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Killer cell immunoglobulin-like receptor (KIR) genes and their HLA-C ligands in a Ugandan population.

Nakimuli A, Chazara O, Farrell L, Hiby SE, Tukwasibwe S, Knee O, Jayaraman J, Traherne JA, Elliott AM, Kaleebu P, Mirembe F, Moffett A - Immunogenetics (2013)

Bottom Line: We studied the frequencies of KIR genes and HLA-C1 and C2 groups in a large cohort (n = 492) from Kampala, Uganda, East Africa and compared our findings with published data from other populations in sub-Saharan Africa (SSA) and several European populations.C1 and C2 frequencies were similar to other SSA populations with a higher frequency of the C2 epitope (54.9 %) compared to Europe (average 39.7 %).Our results will help understand how KIR/HLA-C interactions contribute to resistance to pathogens and reproductive success.

View Article: PubMed Central - PubMed

Affiliation: Department of Obstetrics and Gynecology, Makerere University, Kampala, Uganda.

ABSTRACT
Killer cell immunoglobulin-like receptor (KIR) genes are expressed by natural killer cells and encoded by a family of genes exhibiting considerable haplotypic and allelic variation. HLA-C molecules, the dominant ligands for KIR, are present in all individuals and are discriminated by two KIR epitopes, C1 and C2. We studied the frequencies of KIR genes and HLA-C1 and C2 groups in a large cohort (n = 492) from Kampala, Uganda, East Africa and compared our findings with published data from other populations in sub-Saharan Africa (SSA) and several European populations. We find considerably more KIR diversity and weaker linkage disequilibrium in SSA compared to the European populations and describe several novel KIR genotypes. C1 and C2 frequencies were similar to other SSA populations with a higher frequency of the C2 epitope (54.9 %) compared to Europe (average 39.7 %). Analysis of this large cohort from Uganda in the context of other African populations reveals variations in KIR and HLA-C1 and C2 that are consistent with migrations within Africa and potential selection pressures on these genes. Our results will help understand how KIR/HLA-C interactions contribute to resistance to pathogens and reproductive success.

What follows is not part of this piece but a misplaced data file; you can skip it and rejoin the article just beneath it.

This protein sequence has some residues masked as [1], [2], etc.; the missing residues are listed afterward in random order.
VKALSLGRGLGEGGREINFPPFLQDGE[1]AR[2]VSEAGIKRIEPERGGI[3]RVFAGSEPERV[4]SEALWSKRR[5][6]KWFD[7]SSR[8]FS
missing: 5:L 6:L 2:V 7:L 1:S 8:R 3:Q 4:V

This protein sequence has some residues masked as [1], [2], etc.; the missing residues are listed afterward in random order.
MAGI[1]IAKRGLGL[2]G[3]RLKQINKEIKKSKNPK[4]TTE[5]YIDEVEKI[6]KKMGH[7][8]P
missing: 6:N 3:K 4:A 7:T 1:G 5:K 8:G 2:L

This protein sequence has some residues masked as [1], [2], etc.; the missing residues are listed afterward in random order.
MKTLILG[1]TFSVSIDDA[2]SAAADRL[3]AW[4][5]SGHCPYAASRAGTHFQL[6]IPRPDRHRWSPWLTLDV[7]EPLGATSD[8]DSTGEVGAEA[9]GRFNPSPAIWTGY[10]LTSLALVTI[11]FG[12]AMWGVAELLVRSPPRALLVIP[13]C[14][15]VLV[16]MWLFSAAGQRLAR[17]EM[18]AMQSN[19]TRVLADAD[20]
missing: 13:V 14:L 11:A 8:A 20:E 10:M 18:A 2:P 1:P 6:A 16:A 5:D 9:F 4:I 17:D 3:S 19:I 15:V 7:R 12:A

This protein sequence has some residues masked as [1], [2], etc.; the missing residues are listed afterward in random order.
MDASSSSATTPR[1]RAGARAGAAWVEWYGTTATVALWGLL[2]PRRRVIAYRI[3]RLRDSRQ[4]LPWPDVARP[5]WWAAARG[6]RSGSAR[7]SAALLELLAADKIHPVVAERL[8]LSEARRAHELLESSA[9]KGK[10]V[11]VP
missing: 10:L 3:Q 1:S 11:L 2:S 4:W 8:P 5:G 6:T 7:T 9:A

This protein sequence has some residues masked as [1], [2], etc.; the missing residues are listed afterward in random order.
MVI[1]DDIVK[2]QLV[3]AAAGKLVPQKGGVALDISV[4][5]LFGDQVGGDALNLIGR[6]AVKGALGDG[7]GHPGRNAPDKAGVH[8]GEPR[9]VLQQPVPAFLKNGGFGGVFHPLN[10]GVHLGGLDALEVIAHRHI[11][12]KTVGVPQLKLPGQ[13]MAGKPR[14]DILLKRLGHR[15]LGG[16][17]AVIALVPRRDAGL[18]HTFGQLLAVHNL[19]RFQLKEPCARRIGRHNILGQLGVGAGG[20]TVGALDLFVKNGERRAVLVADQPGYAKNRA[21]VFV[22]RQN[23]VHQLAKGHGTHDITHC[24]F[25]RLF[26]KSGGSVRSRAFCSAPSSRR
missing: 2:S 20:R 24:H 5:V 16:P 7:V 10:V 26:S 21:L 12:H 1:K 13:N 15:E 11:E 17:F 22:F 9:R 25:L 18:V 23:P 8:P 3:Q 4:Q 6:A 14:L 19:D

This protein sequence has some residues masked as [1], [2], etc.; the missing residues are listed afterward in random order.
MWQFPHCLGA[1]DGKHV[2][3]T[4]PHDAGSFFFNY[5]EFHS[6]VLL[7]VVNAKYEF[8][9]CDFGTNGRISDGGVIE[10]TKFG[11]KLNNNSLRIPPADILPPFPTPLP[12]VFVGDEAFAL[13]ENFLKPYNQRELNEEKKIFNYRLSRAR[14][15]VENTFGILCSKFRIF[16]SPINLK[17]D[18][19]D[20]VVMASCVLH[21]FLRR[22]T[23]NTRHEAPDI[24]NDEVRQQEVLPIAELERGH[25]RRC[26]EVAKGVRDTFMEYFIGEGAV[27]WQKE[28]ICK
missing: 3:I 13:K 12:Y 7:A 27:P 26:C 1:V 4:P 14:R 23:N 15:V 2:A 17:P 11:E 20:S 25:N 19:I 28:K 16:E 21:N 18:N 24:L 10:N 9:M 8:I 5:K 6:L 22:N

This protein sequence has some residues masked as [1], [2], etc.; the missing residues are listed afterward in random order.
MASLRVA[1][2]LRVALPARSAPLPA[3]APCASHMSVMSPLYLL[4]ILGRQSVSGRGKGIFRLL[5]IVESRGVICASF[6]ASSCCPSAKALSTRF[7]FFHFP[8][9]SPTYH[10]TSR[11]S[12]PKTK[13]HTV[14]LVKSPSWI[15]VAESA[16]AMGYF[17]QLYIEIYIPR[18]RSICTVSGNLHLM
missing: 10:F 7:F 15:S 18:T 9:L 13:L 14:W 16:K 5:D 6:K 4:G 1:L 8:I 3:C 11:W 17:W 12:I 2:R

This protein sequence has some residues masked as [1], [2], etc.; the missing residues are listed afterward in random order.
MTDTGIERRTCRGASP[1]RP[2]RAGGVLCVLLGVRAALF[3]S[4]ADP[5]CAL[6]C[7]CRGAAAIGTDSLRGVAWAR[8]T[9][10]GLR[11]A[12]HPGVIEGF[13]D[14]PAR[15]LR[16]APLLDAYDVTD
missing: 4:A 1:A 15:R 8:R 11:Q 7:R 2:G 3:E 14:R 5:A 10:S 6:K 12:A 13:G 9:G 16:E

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Related in: MedlinePlus

KIR genotype profiles and frequencies observed in the Ugandan population. Reference numbers are according to the Allele Frequency Net database. New genotypes identified in this study are described as “novel.” Genes are presented in the order observed on sequenced KIR haplotypes except for KIR2DS3S5 and KIR2DL5. Inhibitory genes are in red, activating genes are in blue, and the pseudo gene KIR2DP1 is in gray
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Fig3: KIR genotype profiles and frequencies observed in the Ugandan population. Reference numbers are according to the Allele Frequency Net database. New genotypes identified in this study are described as “novel.” Genes are presented in the order observed on sequenced KIR haplotypes except for KIR2DS3S5 and KIR2DL5. Inhibitory genes are in red, activating genes are in blue, and the pseudo gene KIR2DP1 is in gray

Mentions: Genotyping of the entire cohort for the presence/absence of the 12 variable KIR genes allowed the definition of individual KIR genotypes. Fifty-two KIR gene content profiles were observed in the Ugandan population (Fig. 3). Nineteen genotypes had a frequency above 1 %, accounting for 90.0 % of individuals. Half of the individuals were classified as Ganda (both parents speaking the Ganda language, 50.9 %), but the other groups were broadly similar in KIR genotype frequencies (Table S 1). As in other African populations, the most frequent KIR genotype in the Ugandan population is homozygosity for the KIR A haplotype (28.1 %). The reported frequencies for this KIR AA genotype in Africa are variable, from 12 % in a South Africa Xhosa population to 42 % in Senegal (Williams et al. 2004; Yindom et al. 2010).Fig. 3